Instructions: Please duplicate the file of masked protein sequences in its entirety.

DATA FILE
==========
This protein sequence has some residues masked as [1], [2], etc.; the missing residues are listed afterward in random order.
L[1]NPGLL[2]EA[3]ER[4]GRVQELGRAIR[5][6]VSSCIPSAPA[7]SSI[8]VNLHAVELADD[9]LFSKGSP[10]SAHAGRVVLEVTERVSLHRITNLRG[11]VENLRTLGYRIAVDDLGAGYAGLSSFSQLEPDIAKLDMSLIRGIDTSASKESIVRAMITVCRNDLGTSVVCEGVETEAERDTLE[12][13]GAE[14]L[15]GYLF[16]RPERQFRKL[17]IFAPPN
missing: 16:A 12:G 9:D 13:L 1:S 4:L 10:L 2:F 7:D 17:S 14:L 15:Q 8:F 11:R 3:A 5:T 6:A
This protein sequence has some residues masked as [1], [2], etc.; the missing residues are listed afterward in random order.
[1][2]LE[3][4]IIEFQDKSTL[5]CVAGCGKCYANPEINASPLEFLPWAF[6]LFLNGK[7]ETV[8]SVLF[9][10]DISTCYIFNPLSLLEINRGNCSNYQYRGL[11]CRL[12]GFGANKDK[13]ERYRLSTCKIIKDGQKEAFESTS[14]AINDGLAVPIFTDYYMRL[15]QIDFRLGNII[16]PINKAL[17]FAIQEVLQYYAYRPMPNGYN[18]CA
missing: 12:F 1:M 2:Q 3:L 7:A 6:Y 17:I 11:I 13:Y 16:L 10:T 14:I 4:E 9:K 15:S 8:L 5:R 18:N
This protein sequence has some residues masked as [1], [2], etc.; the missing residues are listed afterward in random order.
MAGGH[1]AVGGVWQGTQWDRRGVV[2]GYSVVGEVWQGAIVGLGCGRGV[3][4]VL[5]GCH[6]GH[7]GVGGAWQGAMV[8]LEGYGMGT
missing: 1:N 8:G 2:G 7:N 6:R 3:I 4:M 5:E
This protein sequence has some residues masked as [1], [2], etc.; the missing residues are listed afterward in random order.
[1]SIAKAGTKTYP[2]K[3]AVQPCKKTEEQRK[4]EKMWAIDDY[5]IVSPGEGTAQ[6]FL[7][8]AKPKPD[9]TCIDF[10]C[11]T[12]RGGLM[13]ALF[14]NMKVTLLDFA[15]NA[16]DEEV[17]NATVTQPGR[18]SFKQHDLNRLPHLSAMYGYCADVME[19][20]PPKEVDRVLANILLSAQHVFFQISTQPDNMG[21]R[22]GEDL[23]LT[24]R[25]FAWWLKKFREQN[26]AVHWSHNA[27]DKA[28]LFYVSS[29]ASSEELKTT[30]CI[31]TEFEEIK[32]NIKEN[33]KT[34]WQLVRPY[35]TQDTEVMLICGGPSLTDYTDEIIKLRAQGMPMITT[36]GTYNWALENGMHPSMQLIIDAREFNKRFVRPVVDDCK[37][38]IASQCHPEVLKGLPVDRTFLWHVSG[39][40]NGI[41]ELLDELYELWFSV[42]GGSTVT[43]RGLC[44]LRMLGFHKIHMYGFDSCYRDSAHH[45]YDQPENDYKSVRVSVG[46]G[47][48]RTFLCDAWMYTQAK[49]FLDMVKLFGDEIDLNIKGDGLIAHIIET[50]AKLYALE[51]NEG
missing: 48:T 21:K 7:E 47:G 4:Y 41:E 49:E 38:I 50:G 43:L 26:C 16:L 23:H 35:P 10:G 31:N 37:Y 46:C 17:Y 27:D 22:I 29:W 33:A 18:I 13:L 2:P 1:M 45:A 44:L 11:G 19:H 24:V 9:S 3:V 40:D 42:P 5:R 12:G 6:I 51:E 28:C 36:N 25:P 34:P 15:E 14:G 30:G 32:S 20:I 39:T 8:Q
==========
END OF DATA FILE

This protein sequence has some residues masked as [1], [2], etc.; the missing residues are listed afterward in random order.
L[1]NPGLL[2]EA[3]ER[4]GRVQELGRAIR[5][6]VSSCIPSAPA[7]SSI[8]VNLHAVELADD[9]LFSKGSP[10]SAHAGRVVLEVTERVSLHRITNLRG[11]VENLRTLGYRIAVDDLGAGYAGLSSFSQLEPDIAKLDMSLIRGIDTSASKESIVRAMITVCRNDLGTSVVCEGVETEAERDTLE[12][13]GAE[14]L[15]GYLF[16]RPERQFRKL[17]IFAPPN
missing: 16:A 12:G 9:D 13:L 1:S 4:L 10:L 2:F 7:D 17:S 14:L 15:Q 8:F 11:R 3:A 5:T 6:A
This protein sequence has some residues masked as [1], [2], etc.; the missing residues are listed afterward in random order.
[1][2]LE[3][4]IIEFQDKSTL[5]CVAGCGKCYANPEINASPLEFLPWAF[6]LFLNGK[7]ETV[8]SVLF[9][10]DISTCYIFNPLSLLEINRGNCSNYQYRGL[11]CRL[12]GFGANKDK[13]ERYRLSTCKIIKDGQKEAFESTS[14]AINDGLAVPIFTDYYMRL[15]QIDFRLGNII[16]PINKAL[17]FAIQEVLQYYAYRPMPNGYN[18]CA
missing: 12:F 1:M 2:Q 3:L 7:A 6:Y 17:I 11:I 13:Y 16:L 10:T 14:I 4:E 9:K 15:S 8:L 5:R 18:N
This protein sequence has some residues masked as [1], [2], etc.; the missing residues are listed afterward in random order.
MAGGH[1]AVGGVWQGTQWDRRGVV[2]GYSVVGEVWQGAIVGLGCGRGV[3][4]VL[5]GCH[6]GH[7]GVGGAWQGAMV[8]LEGYGMGT
missing: 1:N 8:G 2:G 7:N 6:R 3:I 4:M 5:E
This protein sequence has some residues masked as [1], [2], etc.; the missing residues are listed afterward in random order.
[1]SIAKAGTKTYP[2]K[3]AVQPCKKTEEQRK[4]EKMWAIDDY[5]IVSPGEGTAQ[6]FL[7][8]AKPKPD[9]TCIDF[10]C[11]T[12]RGGLM[13]ALF[14]NMKVTLLDFA[15]NA[16]DEEV[17]NATVTQPGR[18]SFKQHDLNRLPHLSAMYGYCADVME[19][20]PPKEVDRVLANILLSAQHVFFQISTQPDNMG[21]R[22]GEDL[23]LT[24]R[25]FAWWLKKFREQN[26]AVHWSHNA[27]DKA[28]LFYVSS[29]ASSEELKTT[30]CI[31]TEFEEIK[32]NIKEN[33]KT[34]WQLVRPY[35]TQDTEVMLICGGPSLTDYTDEIIKLRAQGMPMITT[36]GTYNWALENGMHPSMQLIIDAREFNKRFVRPVVDDCK[37][38]IASQCHPEVLKGLPVDRTFLWHVSG[39][40]NGI[41]ELLDELYELWFSV[42]GGSTVT[43]RGLC[44]LRMLGFHKIHMYGFDSCYRDSAHH[45]YDQPENDYKSVRVSVG[46]G[47][48]RTFLCDAWMYTQAK[49]FLDMVKLFGDEIDLNIKGDGLIAHIIET[50]AKLYALE[51]NEG
missing: 48:T 21:K 7:E 47:G 4:Y 41:E 49:E 38:I 50:G 43:L 26:C 16:L 23:H 35:P 10:G 31:N 37:Y 46:C 17:Y 27:D 22:I 29:W 33:A 18:I 13:L 2:P 1:M 45:A 44:L 11:G 19:H 24:V 9:S 3:V 40:D 42:P 5:R 12:G 6:I 51:E 28:C 36:N 25:P 34:P 15:E 14:G 30:G 32:S 20:I 39:T 8:Q